Canadian queens getting an international platform — especially one as large and significant to the drag landscape as Drag Race — is pushing the art further into the mainstream. That means more gigs for local queens, Sofonda said.
She said she’s now booking shows at spots far outside of Toronto’s Church and Wellesley area, where the majority of the city’s LGBTQ bars are. And where she previously felt there was fierce competition for gigs, more talent bookers are hungry for queens.
“They love that there’s a queen there in the club,” said Sofonda, who teaches a class on how to do drag for the City of Toronto. “Right now, everyone seems to be becoming a queen. There’s a drag queen born every minute.”
But the queens who have been around as long as Sofonda and Jimbo have suffered major revenue losses thanks to the pandemic, with indoor performance a non-option and crowds slow to return to clubs.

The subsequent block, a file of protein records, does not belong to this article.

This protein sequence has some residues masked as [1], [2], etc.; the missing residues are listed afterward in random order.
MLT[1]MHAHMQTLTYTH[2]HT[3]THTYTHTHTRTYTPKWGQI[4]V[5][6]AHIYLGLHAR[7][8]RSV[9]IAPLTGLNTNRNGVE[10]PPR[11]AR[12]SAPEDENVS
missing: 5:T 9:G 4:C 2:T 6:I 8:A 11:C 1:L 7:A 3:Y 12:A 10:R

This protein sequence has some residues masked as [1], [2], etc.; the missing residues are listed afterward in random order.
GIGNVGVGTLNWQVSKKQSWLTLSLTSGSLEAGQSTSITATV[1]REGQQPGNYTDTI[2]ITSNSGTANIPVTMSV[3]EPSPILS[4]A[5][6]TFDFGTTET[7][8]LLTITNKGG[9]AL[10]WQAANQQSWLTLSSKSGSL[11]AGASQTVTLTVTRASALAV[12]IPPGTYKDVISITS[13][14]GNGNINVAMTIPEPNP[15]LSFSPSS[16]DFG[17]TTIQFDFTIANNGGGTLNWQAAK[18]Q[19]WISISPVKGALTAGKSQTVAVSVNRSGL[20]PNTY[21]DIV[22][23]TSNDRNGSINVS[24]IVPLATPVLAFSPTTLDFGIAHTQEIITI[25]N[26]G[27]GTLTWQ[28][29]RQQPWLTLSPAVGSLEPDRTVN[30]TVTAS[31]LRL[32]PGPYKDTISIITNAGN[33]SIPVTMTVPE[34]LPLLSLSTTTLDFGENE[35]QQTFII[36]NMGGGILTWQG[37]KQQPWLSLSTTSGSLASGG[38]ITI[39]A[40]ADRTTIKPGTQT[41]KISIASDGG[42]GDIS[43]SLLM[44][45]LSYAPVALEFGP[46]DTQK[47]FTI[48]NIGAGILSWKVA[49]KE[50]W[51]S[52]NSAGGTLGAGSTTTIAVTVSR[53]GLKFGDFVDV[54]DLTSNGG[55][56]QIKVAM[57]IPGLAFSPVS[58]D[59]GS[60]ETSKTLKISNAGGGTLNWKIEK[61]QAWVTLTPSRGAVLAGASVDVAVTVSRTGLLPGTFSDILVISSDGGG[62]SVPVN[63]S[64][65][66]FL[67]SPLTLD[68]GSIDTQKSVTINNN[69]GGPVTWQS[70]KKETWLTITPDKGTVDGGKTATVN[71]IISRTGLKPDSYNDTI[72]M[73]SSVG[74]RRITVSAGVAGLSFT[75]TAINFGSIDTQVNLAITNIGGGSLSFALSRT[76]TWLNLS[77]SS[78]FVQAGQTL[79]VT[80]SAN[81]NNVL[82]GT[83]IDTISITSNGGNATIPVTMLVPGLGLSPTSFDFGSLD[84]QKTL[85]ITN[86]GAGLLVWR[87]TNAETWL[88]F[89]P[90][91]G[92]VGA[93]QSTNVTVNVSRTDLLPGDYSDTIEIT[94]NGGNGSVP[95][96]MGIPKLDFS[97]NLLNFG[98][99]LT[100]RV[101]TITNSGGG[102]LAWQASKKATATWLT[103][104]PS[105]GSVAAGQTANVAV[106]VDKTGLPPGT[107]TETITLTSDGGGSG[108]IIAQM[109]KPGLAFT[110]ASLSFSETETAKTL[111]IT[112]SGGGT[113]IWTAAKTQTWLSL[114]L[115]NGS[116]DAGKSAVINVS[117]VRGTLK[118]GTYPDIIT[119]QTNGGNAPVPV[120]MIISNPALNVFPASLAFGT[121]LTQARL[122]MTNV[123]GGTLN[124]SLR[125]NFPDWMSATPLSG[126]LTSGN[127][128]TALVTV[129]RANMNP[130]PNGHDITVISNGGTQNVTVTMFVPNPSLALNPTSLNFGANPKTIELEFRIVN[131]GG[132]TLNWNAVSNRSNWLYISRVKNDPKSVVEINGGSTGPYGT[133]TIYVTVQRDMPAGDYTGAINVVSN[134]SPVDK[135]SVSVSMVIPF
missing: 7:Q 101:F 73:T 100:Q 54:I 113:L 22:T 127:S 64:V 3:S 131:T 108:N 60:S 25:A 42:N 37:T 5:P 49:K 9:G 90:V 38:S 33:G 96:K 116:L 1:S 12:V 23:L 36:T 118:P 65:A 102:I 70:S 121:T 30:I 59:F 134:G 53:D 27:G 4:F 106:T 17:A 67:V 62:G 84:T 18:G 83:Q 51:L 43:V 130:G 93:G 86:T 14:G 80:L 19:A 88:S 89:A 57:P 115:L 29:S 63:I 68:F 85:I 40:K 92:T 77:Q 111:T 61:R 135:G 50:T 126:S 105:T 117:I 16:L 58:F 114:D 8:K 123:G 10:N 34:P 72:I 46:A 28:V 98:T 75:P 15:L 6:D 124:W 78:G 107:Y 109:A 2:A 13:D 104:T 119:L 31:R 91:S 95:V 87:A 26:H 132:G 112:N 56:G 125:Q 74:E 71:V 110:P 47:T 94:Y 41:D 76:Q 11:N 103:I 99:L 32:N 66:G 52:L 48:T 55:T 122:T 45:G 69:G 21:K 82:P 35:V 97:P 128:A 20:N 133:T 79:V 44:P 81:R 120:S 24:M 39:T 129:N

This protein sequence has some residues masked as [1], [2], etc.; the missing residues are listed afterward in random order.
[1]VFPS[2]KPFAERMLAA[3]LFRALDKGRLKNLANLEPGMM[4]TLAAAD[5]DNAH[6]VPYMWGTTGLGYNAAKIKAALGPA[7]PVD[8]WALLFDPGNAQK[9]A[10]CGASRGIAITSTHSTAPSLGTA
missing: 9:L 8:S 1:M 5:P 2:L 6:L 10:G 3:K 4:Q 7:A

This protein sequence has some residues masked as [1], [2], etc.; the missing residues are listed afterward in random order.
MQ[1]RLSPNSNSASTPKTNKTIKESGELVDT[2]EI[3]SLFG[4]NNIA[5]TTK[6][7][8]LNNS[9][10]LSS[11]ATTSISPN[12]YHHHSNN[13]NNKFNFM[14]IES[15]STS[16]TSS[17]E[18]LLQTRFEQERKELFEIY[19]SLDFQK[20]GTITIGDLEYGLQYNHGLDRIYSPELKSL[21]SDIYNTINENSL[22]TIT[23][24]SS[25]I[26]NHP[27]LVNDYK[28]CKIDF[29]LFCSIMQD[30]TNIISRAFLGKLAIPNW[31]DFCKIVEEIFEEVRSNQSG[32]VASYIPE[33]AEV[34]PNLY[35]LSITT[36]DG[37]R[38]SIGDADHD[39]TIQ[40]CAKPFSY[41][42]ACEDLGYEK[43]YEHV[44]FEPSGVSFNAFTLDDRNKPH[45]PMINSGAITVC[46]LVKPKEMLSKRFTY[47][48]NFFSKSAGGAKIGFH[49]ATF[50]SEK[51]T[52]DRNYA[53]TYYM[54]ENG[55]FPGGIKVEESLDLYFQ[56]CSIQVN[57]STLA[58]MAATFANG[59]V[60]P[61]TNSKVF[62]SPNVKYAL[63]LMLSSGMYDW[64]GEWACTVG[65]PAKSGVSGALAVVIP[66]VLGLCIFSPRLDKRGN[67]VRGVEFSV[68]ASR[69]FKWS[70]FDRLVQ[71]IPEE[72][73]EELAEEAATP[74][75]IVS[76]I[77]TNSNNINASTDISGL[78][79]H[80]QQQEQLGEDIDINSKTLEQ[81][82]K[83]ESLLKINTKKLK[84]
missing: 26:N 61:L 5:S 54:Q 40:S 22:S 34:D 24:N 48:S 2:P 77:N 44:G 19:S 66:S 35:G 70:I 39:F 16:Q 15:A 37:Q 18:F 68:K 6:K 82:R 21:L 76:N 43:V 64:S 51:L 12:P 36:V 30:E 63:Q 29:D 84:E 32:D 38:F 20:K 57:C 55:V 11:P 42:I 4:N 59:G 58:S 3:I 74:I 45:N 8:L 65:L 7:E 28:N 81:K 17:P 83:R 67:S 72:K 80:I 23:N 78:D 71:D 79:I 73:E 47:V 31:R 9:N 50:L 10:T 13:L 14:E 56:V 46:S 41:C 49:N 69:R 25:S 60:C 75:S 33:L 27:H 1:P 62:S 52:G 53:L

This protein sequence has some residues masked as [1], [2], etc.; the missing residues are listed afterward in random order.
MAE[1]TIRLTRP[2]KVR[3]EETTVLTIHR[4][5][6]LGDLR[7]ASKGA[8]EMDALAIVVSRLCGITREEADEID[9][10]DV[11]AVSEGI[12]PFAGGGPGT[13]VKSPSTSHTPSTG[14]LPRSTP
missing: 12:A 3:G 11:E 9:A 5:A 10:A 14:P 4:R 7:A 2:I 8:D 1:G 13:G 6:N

“I was like, ‘Oh, it will pass, I will go back to work,’ and then there’s a reality set in that we’re not going to be working,” said Sofonda. She set up online shows and even got a busking license to allow her to perform outdoors.
“It was crazy, but we survived … We’re definitely back full force and everyone’s excited.”
Support your local queens
Jimbo thinks the show comes at a good time.
“In times of struggle, it’s really the artists that get us through — it’s the comedians, and art is a struggle. It’s a struggle to get your art out there. It’s a struggle to hone your craft,” said Jimbo. “I am so grateful to be a gay guy from Canada who was able to have the courage and be supported to live my authentic self and to share that.”
Beyond audiences, Lemon wants the popularity of the season to give local queens across the country a boost.
“People need to remember that we are not the best drag queens in Canada. That’s not true. We are the people that have made a reality television show,” said Lemon.
“I think that’s something that we need to really highlight when we’re watching Drag Race is to think, ‘Wow, this is amazing. And if I love this, I would probably love going on a Friday night and throwing all of my money at, you know, any of the queens that are performing.'”
The final episode of RuPaul’s Drag Race: UK Versus the World airs March 8. In Canada, you can see the show on Crave.